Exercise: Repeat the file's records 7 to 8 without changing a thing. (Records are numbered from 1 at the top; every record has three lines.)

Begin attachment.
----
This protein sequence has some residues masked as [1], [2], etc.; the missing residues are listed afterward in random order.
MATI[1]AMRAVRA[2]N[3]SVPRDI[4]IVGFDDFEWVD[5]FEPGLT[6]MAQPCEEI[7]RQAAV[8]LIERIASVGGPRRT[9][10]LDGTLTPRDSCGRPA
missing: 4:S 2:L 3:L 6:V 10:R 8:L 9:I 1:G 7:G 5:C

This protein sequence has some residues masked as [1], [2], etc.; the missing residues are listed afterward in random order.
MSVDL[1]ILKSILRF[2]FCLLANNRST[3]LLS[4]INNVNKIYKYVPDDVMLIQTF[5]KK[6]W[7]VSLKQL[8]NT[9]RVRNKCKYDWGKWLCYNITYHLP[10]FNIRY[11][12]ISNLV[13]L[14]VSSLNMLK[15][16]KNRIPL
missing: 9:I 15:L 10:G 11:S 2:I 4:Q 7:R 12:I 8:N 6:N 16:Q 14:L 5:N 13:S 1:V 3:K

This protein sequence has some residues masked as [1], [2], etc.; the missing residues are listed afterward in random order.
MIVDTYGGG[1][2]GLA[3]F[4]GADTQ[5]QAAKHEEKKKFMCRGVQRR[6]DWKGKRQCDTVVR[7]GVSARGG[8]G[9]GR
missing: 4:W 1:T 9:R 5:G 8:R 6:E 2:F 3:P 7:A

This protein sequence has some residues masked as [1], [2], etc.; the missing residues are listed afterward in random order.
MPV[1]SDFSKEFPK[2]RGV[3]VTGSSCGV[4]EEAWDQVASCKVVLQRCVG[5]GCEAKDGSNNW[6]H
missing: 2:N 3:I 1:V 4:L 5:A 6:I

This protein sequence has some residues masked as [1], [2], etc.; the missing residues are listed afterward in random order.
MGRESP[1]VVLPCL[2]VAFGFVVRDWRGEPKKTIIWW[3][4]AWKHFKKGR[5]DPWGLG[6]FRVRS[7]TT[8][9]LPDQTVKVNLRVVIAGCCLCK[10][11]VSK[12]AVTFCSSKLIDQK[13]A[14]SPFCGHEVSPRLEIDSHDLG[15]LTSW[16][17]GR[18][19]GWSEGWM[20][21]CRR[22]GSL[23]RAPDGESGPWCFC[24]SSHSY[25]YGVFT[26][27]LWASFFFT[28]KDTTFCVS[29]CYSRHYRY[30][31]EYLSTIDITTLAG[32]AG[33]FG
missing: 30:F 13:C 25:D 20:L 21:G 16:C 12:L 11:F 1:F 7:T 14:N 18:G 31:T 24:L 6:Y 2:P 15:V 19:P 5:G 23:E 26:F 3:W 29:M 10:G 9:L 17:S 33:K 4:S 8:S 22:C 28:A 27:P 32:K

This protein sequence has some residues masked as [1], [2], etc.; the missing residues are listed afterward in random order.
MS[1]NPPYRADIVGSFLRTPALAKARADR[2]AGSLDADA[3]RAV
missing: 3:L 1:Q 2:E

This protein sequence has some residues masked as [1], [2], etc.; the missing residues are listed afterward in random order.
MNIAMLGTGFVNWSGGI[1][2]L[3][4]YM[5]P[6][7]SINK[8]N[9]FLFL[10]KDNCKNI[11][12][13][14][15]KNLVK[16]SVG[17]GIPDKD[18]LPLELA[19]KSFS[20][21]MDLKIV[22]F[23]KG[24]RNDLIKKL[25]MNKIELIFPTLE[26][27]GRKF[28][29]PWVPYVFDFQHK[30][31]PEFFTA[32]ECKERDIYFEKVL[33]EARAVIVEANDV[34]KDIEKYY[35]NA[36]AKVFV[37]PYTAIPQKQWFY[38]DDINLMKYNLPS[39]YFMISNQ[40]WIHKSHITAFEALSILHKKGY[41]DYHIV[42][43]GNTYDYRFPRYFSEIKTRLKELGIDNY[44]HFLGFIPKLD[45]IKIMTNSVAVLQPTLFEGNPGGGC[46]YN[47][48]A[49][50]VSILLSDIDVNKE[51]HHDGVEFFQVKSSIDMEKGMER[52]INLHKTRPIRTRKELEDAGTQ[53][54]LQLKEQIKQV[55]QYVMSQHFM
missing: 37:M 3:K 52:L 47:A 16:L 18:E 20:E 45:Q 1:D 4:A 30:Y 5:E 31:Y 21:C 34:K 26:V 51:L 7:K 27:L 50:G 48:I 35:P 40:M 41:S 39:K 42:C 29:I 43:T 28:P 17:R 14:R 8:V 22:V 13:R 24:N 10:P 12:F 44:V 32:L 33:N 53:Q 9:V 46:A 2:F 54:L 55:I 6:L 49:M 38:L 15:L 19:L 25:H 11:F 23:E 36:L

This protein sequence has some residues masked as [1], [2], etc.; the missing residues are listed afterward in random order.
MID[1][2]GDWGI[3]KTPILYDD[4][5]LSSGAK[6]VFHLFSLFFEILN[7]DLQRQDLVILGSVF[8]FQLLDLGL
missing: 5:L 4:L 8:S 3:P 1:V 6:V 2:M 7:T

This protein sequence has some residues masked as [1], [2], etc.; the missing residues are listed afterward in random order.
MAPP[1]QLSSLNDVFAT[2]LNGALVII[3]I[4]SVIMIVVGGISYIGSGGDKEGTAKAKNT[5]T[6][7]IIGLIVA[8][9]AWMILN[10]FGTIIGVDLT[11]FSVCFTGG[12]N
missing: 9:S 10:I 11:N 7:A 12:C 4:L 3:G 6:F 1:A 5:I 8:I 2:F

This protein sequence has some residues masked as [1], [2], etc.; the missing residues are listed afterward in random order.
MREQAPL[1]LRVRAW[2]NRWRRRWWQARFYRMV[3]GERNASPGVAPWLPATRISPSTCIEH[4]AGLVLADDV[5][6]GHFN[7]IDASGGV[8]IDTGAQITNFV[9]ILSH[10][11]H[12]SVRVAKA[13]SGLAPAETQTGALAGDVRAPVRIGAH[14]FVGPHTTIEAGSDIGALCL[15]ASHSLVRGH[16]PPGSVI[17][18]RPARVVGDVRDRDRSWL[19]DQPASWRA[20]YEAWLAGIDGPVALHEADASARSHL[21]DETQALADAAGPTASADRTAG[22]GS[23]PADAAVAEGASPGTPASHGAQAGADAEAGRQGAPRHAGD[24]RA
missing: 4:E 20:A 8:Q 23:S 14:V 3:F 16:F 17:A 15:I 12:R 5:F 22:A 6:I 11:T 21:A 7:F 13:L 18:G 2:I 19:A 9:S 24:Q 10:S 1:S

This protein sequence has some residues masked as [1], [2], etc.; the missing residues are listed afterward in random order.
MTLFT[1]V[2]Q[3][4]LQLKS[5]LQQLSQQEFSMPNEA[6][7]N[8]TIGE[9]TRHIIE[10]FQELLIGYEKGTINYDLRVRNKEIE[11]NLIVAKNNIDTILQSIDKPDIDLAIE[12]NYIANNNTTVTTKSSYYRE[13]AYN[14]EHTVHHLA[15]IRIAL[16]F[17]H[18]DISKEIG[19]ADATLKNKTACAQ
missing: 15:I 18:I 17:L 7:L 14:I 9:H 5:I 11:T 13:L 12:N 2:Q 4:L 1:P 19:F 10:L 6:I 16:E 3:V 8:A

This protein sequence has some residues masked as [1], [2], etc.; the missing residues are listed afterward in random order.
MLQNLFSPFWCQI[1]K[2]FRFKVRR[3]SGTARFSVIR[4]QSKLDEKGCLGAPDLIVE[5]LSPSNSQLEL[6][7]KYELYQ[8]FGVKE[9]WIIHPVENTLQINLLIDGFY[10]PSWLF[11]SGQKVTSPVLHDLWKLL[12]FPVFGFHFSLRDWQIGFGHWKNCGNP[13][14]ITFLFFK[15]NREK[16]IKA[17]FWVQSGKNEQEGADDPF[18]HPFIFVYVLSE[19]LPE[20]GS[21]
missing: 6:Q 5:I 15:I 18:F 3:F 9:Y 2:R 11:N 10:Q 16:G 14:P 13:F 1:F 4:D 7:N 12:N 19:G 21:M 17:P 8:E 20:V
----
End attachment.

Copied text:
This protein sequence has some residues masked as [1], [2], etc.; the missing residues are listed afterward in random order.
MNIAMLGTGFVNWSGGI[1][2]L[3][4]YM[5]P[6][7]SINK[8]N[9]FLFL[10]KDNCKNI[11][12][13][14][15]KNLVK[16]SVG[17]GIPDKD[18]LPLELA[19]KSFS[20][21]MDLKIV[22]F[23]KG[24]RNDLIKKL[25]MNKIELIFPTLE[26][27]GRKF[28][29]PWVPYVFDFQHK[30][31]PEFFTA[32]ECKERDIYFEKVL[33]EARAVIVEANDV[34]KDIEKYY[35]NA[36]AKVFV[37]PYTAIPQKQWFY[38]DDINLMKYNLPS[39]YFMISNQ[40]WIHKSHITAFEALSILHKKGY[41]DYHIV[42][43]GNTYDYRFPRYFSEIKTRLKELGIDNY[44]HFLGFIPKLD[45]IKIMTNSVAVLQPTLFEGNPGGGC[46]YN[47][48]A[49][50]VSILLSDIDVNKE[51]HHDGVEFFQVKSSIDMEKGMER[52]INLHKTRPIRTRKELEDAGTQ[53][54]LQLKEQIKQV[55]QYVMSQHFM
missing: 37:M 3:K 52:L 47:A 16:L 18:E 20:E 45:Q 1:D 4:A 30:Y 5:E 31:Y 21:C 34:K 26:V 51:L 7:K 27:L 50:G 48:I 35:P 40:M 41:S 39:K 42:C 29:I 43:T 28:P 17:R 14:R 8:V 22:V 13:R 24:N 10:P 12:F 44:V 32:L 33:N 53:Q 9:V 46:A 2:F 54:L 55:I 6:L 49:M 38:L 15:L 19:L 25:H 11:F 23:E 36:L

This protein sequence has some residues masked as [1], [2], etc.; the missing residues are listed afterward in random order.
MID[1][2]GDWGI[3]KTPILYDD[4][5]LSSGAK[6]VFHLFSLFFEILN[7]DLQRQDLVILGSVF[8]FQLLDLGL
missing: 5:L 4:L 8:S 3:P 1:V 6:V 2:M 7:T